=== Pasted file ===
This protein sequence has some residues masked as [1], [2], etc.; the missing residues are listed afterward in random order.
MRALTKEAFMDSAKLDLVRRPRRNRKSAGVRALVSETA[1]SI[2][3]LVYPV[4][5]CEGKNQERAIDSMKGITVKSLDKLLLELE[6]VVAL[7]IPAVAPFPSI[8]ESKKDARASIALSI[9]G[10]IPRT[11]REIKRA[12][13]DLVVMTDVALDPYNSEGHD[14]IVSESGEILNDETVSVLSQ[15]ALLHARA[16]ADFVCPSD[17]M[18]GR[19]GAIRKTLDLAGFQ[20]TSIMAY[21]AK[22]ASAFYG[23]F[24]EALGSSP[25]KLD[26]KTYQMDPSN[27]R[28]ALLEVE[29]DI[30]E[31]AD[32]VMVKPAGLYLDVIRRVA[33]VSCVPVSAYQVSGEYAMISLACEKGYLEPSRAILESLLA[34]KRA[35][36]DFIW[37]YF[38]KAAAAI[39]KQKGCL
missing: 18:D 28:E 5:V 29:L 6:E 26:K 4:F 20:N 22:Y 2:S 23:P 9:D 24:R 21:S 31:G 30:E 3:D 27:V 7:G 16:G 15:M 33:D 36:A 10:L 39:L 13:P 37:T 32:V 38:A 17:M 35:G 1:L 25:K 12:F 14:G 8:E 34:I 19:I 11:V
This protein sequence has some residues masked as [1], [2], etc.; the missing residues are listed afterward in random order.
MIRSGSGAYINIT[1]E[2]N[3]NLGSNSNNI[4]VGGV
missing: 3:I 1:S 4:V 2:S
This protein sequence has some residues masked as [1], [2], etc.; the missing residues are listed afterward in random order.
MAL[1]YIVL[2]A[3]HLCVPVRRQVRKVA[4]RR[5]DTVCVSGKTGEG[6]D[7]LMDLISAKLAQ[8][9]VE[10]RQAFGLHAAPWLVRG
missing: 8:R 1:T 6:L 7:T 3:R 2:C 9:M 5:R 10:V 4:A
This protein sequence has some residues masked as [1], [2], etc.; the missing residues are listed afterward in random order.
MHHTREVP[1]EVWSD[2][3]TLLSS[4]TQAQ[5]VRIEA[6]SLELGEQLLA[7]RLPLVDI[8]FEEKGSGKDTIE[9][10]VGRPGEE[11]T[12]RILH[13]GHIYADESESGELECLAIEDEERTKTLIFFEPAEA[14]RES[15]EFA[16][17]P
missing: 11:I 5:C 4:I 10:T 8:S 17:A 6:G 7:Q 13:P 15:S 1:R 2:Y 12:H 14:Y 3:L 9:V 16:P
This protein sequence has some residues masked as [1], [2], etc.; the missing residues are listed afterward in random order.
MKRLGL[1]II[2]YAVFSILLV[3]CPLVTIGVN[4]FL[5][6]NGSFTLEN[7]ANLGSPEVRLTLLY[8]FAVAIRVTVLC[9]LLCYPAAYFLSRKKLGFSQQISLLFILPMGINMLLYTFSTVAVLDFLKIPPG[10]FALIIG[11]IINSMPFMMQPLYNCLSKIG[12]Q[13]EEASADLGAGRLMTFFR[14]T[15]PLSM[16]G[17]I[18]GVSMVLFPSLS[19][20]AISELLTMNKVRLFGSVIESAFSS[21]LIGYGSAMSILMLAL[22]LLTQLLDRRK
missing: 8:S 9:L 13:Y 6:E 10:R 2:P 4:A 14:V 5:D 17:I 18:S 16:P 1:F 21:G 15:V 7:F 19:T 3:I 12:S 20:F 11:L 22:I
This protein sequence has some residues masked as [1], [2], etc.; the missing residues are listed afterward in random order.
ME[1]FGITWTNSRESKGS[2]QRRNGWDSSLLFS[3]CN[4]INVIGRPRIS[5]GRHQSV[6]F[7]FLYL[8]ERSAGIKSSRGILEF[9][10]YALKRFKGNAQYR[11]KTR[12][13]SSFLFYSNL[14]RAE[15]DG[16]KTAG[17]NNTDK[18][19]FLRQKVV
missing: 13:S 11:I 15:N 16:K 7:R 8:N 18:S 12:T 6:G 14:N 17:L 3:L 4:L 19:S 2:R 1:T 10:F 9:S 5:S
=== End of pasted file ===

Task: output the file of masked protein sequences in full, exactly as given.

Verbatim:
This protein sequence has some residues masked as [1], [2], etc.; the missing residues are listed afterward in random order.
MRALTKEAFMDSAKLDLVRRPRRNRKSAGVRALVSETA[1]SI[2][3]LVYPV[4][5]CEGKNQERAIDSMKGITVKSLDKLLLELE[6]VVAL[7]IPAVAPFPSI[8]ESKKDARASIALSI[9]G[10]IPRT[11]REIKRA[12][13]DLVVMTDVALDPYNSEGHD[14]IVSESGEILNDETVSVLSQ[15]ALLHARA[16]ADFVCPSD[17]M[18]GR[19]GAIRKTLDLAGFQ[20]TSIMAY[21]AK[22]ASAFYG[23]F[24]EALGSSP[25]KLD[26]KTYQMDPSN[27]R[28]ALLEVE[29]DI[30]E[31]AD[32]VMVKPAGLYLDVIRRVA[33]VSCVPVSAYQVSGEYAMISLACEKGYLEPSRAILESLLA[34]KRA[35][36]DFIW[37]YF[38]KAAAAI[39]KQKGCL
missing: 18:D 28:E 5:V 29:L 6:E 26:K 4:F 20:N 22:Y 2:S 23:P 9:D 24:R 21:S 31:G 30:E 3:D 27:V 7:G 16:G 15:M 33:D 36:A 10:L 39:L 13:P 37:T 32:V 38:A 17:M 35:G 1:L 25:K 12:F 14:G 8:E 34:I 19:I 11:V
This protein sequence has some residues masked as [1], [2], etc.; the missing residues are listed afterward in random order.
MIRSGSGAYINIT[1]E[2]N[3]NLGSNSNNI[4]VGGV
missing: 3:I 1:S 4:V 2:S
This protein sequence has some residues masked as [1], [2], etc.; the missing residues are listed afterward in random order.
MAL[1]YIVL[2]A[3]HLCVPVRRQVRKVA[4]RR[5]DTVCVSGKTGEG[6]D[7]LMDLISAKLAQ[8][9]VE[10]RQAFGLHAAPWLVRG
missing: 8:R 1:T 6:L 7:T 3:R 2:C 9:M 5:R 10:V 4:A
This protein sequence has some residues masked as [1], [2], etc.; the missing residues are listed afterward in random order.
MHHTREVP[1]EVWSD[2][3]TLLSS[4]TQAQ[5]VRIEA[6]SLELGEQLLA[7]RLPLVDI[8]FEEKGSGKDTIE[9][10]VGRPGEE[11]T[12]RILH[13]GHIYADESESGELECLAIEDEERTKTLIFFEPAEA[14]RES[15]EFA[16][17]P
missing: 11:I 5:C 4:I 10:T 8:S 17:A 6:G 7:Q 13:P 15:S 1:R 2:Y 12:H 14:Y 3:L 9:V 16:P
This protein sequence has some residues masked as [1], [2], etc.; the missing residues are listed afterward in random order.
MKRLGL[1]II[2]YAVFSILLV[3]CPLVTIGVN[4]FL[5][6]NGSFTLEN[7]ANLGSPEVRLTLLY[8]FAVAIRVTVLC[9]LLCYPAAYFLSRKKLGFSQQISLLFILPMGINMLLYTFSTVAVLDFLKIPPG[10]FALIIG[11]IINSMPFMMQPLYNCLSKIG[12]Q[13]EEASADLGAGRLMTFFR[14]T[15]PLSM[16]G[17]I[18]GVSMVLFPSLS[19][20]AISELLTMNKVRLFGSVIESAFSS[21]LIGYGSAMSILMLAL[22]LLTQLLDRRK
missing: 8:S 9:L 13:Y 6:E 10:R 2:P 4:A 14:V 5:D 17:I 18:S 16:P 1:F 21:G 15:V 7:F 19:T 3:I 12:S 20:F 11:L 22:I
This protein sequence has some residues masked as [1], [2], etc.; the missing residues are listed afterward in random order.
ME[1]FGITWTNSRESKGS[2]QRRNGWDSSLLFS[3]CN[4]INVIGRPRIS[5]GRHQSV[6]F[7]FLYL[8]ERSAGIKSSRGILEF[9][10]YALKRFKGNAQYR[11]KTR[12][13]SSFLFYSNL[14]RAE[15]DG[16]KTAG[17]NNTDK[18][19]FLRQKVV
missing: 13:S 11:I 15:N 16:K 7:R 8:N 18:S 12:T 6:G 14:N 17:L 3:L 4:L 19:S 2:R 1:T 10:F 9:S 5:S